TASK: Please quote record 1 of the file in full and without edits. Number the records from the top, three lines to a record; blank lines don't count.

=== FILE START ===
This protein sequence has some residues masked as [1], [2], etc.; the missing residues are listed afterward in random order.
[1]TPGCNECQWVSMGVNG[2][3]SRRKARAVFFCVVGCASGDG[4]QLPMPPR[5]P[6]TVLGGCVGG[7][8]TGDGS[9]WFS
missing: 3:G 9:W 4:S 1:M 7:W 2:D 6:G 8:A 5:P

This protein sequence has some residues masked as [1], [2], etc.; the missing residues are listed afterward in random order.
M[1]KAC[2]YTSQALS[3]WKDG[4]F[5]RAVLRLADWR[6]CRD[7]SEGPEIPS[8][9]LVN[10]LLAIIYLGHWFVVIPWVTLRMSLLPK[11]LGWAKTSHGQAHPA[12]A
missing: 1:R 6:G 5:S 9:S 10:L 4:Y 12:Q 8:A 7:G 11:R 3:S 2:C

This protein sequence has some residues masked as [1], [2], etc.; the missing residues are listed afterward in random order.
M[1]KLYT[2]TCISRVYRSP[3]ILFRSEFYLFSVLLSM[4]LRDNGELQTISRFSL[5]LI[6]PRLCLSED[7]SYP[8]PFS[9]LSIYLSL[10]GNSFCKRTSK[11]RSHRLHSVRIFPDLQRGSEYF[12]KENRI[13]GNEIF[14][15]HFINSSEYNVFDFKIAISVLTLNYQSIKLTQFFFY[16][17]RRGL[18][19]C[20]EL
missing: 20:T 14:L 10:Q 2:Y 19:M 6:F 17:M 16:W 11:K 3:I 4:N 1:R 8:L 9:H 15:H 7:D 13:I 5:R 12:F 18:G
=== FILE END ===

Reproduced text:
This protein sequence has some residues masked as [1], [2], etc.; the missing residues are listed afterward in random order.
[1]TPGCNECQWVSMGVNG[2][3]SRRKARAVFFCVVGCASGDG[4]QLPMPPR[5]P[6]TVLGGCVGG[7][8]TGDGS[9]WFS
missing: 3:G 9:W 4:S 1:M 7:W 2:D 6:G 8:A 5:P